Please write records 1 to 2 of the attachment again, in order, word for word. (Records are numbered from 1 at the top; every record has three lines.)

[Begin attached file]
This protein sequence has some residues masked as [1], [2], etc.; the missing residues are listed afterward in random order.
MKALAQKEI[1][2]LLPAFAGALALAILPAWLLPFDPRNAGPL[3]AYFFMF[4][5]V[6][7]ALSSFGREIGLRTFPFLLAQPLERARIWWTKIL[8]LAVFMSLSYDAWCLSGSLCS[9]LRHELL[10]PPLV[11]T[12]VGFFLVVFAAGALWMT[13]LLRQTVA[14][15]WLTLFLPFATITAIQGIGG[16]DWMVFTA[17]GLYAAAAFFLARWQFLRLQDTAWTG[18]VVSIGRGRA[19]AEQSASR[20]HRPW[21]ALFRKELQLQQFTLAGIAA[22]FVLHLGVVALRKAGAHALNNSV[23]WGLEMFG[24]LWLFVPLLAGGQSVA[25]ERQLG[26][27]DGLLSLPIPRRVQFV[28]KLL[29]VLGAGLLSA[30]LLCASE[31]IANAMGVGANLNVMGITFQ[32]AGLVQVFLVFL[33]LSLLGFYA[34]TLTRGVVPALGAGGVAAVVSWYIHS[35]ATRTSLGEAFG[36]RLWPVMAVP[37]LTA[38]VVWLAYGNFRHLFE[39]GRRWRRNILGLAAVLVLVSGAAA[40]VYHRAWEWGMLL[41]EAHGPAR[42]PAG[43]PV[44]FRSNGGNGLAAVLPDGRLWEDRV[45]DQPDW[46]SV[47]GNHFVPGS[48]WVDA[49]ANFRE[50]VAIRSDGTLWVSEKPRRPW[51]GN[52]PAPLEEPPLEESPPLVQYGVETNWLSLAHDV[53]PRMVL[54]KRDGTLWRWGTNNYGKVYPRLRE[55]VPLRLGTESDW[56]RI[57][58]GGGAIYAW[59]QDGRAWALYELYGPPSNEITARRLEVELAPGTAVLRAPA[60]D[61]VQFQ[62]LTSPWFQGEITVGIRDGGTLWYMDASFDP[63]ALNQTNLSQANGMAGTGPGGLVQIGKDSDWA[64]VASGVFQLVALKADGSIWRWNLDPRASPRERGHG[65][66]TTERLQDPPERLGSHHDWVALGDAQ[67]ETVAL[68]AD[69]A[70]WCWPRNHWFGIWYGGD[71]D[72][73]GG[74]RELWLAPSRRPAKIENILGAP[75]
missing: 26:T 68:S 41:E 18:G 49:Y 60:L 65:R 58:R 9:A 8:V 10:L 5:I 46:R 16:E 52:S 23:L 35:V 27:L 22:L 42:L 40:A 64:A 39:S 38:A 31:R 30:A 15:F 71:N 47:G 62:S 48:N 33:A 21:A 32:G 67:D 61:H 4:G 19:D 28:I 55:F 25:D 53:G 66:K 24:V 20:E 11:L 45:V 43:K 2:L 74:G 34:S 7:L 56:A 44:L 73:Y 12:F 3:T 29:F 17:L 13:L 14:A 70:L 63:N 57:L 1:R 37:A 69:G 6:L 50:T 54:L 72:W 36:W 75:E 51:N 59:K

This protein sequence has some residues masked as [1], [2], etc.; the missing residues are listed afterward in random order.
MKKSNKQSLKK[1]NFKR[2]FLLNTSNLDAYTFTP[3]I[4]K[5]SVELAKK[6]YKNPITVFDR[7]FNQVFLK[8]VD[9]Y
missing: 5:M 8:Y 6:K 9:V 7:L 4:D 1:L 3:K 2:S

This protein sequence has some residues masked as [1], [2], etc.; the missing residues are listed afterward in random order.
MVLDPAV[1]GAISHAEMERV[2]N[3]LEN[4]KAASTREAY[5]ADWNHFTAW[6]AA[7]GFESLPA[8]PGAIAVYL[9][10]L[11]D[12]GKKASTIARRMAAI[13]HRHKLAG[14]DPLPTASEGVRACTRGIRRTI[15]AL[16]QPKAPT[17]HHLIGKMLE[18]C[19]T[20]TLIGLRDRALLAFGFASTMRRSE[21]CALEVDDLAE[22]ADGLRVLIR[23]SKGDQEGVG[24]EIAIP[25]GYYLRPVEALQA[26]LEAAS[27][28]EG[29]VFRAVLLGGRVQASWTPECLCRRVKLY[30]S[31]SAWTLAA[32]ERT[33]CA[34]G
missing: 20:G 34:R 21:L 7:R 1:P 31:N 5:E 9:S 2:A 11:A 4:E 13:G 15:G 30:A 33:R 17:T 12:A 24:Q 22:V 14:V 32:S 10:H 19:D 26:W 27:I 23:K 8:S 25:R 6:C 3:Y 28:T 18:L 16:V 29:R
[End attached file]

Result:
This protein sequence has some residues masked as [1], [2], etc.; the missing residues are listed afterward in random order.
MKALAQKEI[1][2]LLPAFAGALALAILPAWLLPFDPRNAGPL[3]AYFFMF[4][5]V[6][7]ALSSFGREIGLRTFPFLLAQPLERARIWWTKIL[8]LAVFMSLSYDAWCLSGSLCS[9]LRHELL[10]PPLV[11]T[12]VGFFLVVFAAGALWMT[13]LLRQTVA[14][15]WLTLFLPFATITAIQGIGG[16]DWMVFTA[17]GLYAAAAFFLARWQFLRLQDTAWTG[18]VVSIGRGRA[19]AEQSASR[20]HRPW[21]ALFRKELQLQQFTLAGIAA[22]FVLHLGVVALRKAGAHALNNSV[23]WGLEMFG[24]LWLFVPLLAGGQSVA[25]ERQLG[26][27]DGLLSLPIPRRVQFV[28]KLL[29]VLGAGLLSA[30]LLCASE[31]IANAMGVGANLNVMGITFQ[32]AGLVQVFLVFL[33]LSLLGFYA[34]TLTRGVVPALGAGGVAAVVSWYIHS[35]ATRTSLGEAFG[36]RLWPVMAVP[37]LTA[38]VVWLAYGNFRHLFE[39]GRRWRRNILGLAAVLVLVSGAAA[40]VYHRAWEWGMLL[41]EAHGPAR[42]PAG[43]PV[44]FRSNGGNGLAAVLPDGRLWEDRV[45]DQPDW[46]SV[47]GNHFVPGS[48]WVDA[49]ANFRE[50]VAIRSDGTLWVSEKPRRPW[51]GN[52]PAPLEEPPLEESPPLVQYGVETNWLSLAHDV[53]PRMVL[54]KRDGTLWRWGTNNYGKVYPRLRE[55]VPLRLGTESDW[56]RI[57][58]GGGAIYAW[59]QDGRAWALYELYGPPSNEITARRLEVELAPGTAVLRAPA[60]D[61]VQFQ[62]LTSPWFQGEITVGIRDGGTLWYMDASFDP[63]ALNQTNLSQANGMAGTGPGGLVQIGKDSDWA[64]VASGVFQLVALKADGSIWRWNLDPRASPRERGHG[65][66]TTERLQDPPERLGSHHDWVALGDAQ[67]ETVAL[68]AD[69]A[70]WCWPRNHWFGIWYGGD[71]D[72][73]GG[74]RELWLAPSRRPAKIENILGAP[75]
missing: 26:T 68:S 41:E 18:G 49:Y 60:L 65:R 58:R 9:A 8:V 10:L 5:I 46:R 16:E 52:S 23:L 35:V 27:L 22:L 42:L 40:A 64:A 39:S 38:A 31:R 30:A 15:F 71:N 47:G 62:S 48:N 33:A 21:A 32:G 67:D 61:H 4:G 19:D 28:I 55:F 25:D 53:G 66:K 24:V 20:E 11:L 45:V 43:K 2:L 74:G 34:S 7:L 56:A 44:L 73:Y 12:F 3:T 29:F 17:L 13:L 14:A 70:L 63:N 57:L 1:R 37:A 69:G 6:L 50:T 54:L 72:W 36:W 75:E 51:N 59:K

This protein sequence has some residues masked as [1], [2], etc.; the missing residues are listed afterward in random order.
MKKSNKQSLKK[1]NFKR[2]FLLNTSNLDAYTFTP[3]I[4]K[5]SVELAKK[6]YKNPITVFDR[7]FNQVFLK[8]VD[9]Y
missing: 5:M 8:Y 6:K 9:V 7:L 4:D 1:L 3:K 2:S